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Stabilization policy, rational expectations and price-level versus infl‡ation targeting: a survey

Listed author(s):
  • Hatcher, Michael
  • Minford, Patrick

We survey recent literature comparing inflation targeting (IT) and price-level targeting (PT) as macroeconomic stabilization policies. Our focus is on New Keynesian models and areas which have seen significant developments since Ambler’s (2009) survey: the zero lower bound on nominal interest rates; financial frictions; and optimal monetary policy. Ambler’s main conclusion that PT improves the inflation-output volatility trade-off in New Keynesian models is reasonably robust to these extensions, several of which are attempts to address issues raised by the recent financial crisis. The beneficial effects of PT therefore appear to hang on the joint assumption that agents are rational and the economy New Keynesian. Accordingly, we discuss recent experimental and survey evidence on whether expectations are rational, as well as the applied macro literature on the empirical performance of New Keynesian models. In addition, we discuss a more recent strand of applied literature that has formally tested New Keynesian models with rational expectations. Overall the evidence is not conclusive, but we note that New Keynesian models are able to match a number of dynamic features in the data and that behavioral models of the macroeconomy are outperformed by those with rational expectations in formal statistical tests. Accordingly, we argue that policymakers should continue to pay attention to PT.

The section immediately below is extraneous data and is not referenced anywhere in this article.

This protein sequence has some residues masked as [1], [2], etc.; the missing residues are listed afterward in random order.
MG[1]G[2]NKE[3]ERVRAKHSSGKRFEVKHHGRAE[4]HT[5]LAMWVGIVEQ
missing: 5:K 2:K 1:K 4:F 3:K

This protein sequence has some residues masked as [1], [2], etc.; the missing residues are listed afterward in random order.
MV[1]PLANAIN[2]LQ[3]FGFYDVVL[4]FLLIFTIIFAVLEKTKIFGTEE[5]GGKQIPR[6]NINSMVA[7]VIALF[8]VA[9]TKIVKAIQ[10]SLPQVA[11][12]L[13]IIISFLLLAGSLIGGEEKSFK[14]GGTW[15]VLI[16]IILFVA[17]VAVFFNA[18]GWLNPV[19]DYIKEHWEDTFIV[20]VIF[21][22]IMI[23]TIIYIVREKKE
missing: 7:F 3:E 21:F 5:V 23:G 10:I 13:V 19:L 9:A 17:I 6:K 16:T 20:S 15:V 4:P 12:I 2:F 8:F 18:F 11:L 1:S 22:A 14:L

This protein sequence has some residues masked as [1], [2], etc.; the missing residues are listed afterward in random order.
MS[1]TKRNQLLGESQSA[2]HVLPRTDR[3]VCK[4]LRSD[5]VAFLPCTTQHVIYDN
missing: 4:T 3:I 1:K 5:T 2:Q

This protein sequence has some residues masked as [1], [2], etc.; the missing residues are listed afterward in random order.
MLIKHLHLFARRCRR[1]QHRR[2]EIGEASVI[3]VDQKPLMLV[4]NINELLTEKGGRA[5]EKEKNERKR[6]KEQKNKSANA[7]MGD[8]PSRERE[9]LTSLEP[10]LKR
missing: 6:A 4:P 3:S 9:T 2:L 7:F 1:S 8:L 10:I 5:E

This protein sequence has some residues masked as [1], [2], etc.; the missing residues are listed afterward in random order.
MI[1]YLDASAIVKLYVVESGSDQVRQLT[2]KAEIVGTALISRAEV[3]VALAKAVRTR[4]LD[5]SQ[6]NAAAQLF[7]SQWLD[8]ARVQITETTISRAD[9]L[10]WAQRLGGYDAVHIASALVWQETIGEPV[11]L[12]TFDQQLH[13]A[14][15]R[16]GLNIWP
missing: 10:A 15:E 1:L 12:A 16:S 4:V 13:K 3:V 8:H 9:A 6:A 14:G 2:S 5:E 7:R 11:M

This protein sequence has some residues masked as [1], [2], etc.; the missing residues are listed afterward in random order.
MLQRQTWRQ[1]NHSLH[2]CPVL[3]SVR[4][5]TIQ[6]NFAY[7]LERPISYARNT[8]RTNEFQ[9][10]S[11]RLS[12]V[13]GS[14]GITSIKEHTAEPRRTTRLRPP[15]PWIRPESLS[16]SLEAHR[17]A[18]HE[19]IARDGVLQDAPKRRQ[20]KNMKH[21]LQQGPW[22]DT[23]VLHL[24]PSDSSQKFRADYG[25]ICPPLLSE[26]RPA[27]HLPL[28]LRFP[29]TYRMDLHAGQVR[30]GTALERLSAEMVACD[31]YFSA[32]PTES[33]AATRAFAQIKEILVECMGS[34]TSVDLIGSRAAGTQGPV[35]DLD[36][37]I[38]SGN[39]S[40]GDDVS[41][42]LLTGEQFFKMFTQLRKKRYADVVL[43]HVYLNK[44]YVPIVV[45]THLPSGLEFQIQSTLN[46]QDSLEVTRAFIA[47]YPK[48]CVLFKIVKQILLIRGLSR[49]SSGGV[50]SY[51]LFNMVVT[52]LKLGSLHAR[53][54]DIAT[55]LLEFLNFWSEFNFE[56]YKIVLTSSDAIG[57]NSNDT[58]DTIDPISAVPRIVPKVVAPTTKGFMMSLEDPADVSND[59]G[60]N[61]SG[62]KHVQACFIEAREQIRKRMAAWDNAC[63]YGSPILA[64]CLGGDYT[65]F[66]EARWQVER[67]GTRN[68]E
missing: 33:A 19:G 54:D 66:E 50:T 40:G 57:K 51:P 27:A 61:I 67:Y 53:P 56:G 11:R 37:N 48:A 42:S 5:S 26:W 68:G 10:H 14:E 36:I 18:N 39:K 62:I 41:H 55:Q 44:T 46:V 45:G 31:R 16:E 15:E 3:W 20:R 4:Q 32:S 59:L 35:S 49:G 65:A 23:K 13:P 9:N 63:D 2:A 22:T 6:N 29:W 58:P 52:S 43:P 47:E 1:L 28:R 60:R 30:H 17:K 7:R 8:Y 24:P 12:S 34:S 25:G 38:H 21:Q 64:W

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Paper provided by C.E.P.R. Discussion Papers in its series CEPR Discussion Papers with number 9820.

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Date of creation: Feb 2014
Handle: RePEc:cpr:ceprdp:9820
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